‘AG’s reports inadequate to prosecute’
THE Auditor-General’s audit reports do not provide sufficient evidence to sustain prosecution of public officials fingered in corruption, mismanagement of public funds and corporate governance impropriety, an expert has said.
Several reports by the AG Ms Mildred Chiri over the last few years have revealed that Government may have been prejudiced of hundreds of millions of dollars in a number of public entities.
These include Zimbabwe National Roads Administration, Zimbabwe Mining Development Corporation and Environmental Management Agency, which violated good governance practices and standing rules.
But despite such revelations, no individuals have been prosecuted over the corruption allegations.
According to audit and forensics expert Dr Reynolds Muza — a partner with regional public auditing fi rm Ralph Bomment — this is because the AG’s report is simply an external (or performance) audit.
“The reason why most of these people you read about in the newspapers are not prosecuted is because the newsmen would have relied on an external audit report like the AG’s reports. These (reports) do not contain competent evidence that stands the test in a competent court (of law),” he said.
Dr Muza said the AG’s reports should be used as a basis for a forensic audit to be instituted.
Forensic accounting is basically the use of accounting skills to investigate fraud or embezzlement and to analyse financial information for use in legal proceedings.
“So, that external audit report should be used as a basis for calling for a forensic audit. It is only a forensic audit that can stand in a court of law and say these are the facts. An external audit report is based on subjective information, or an external auditor’s professional judgment, and opinions are not entertained in a court of law. A court of law entertains facts.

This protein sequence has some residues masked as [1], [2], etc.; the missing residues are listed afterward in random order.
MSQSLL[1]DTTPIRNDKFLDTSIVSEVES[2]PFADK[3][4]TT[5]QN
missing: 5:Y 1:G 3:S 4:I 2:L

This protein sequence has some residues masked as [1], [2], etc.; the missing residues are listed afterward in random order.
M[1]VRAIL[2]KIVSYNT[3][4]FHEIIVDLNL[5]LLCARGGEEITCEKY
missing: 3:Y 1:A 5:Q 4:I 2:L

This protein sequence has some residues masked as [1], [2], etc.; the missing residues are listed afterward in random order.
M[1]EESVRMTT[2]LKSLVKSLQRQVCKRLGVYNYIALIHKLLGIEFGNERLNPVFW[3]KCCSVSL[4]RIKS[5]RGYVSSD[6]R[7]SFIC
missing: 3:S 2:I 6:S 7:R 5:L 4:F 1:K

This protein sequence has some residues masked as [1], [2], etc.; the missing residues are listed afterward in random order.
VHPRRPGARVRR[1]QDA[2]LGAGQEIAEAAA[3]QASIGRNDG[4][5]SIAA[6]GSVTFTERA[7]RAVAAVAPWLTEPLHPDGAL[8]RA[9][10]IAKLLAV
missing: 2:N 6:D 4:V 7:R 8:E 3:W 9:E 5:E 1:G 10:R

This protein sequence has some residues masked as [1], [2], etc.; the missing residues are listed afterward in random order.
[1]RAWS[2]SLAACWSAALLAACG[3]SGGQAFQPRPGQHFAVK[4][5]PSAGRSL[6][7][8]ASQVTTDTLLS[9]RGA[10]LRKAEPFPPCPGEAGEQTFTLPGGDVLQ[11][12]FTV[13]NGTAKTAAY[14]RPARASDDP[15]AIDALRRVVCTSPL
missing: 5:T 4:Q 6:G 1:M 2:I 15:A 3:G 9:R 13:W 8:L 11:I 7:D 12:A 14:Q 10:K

“When we talk about a forensic accountant we are talking about someone who gathers evidence that can stand in a court of law. There should be a distinction between facts and opinions,” he said.
He was speaking at a capacity building workshop for civil society organisations and media practitioners on public finance reporting and accountability in local authorities in Bulawayo.
Dr Muza’s comments come in the context of concerns by the general public that the AG’s reports were being ignored notwithstanding the fact that this audit function is provided for in the constitution.
Clerk of Parliament Mr Kennedy Chokuda concurred with the sentiments but said the high cost of a forensic audit and scarcity of forensic accountants in the country had contributed to the lack of prosecutions.
“When the AG writes a report, she is not alleging that anyone has stolen money, but where they can prove during their audit that there is money that was stolen, they have to mention it.
“A forensic audit is expensive and I also understand that there are very few companies that can carry out forensic audits in this country,“he said. A forensic audit can cost upwards of $300 000.
Japanese Ambassador to Zimbabwe Yoshinobu Hiraishi and Permanent Secretary for Economic Planning and Investment Promotion Dr Desire Sibanda follow proceedings during a stakeholders preparatory workshop on development and operationalisation of Special Economic Zones at a Bulawayo hotel on Tuesday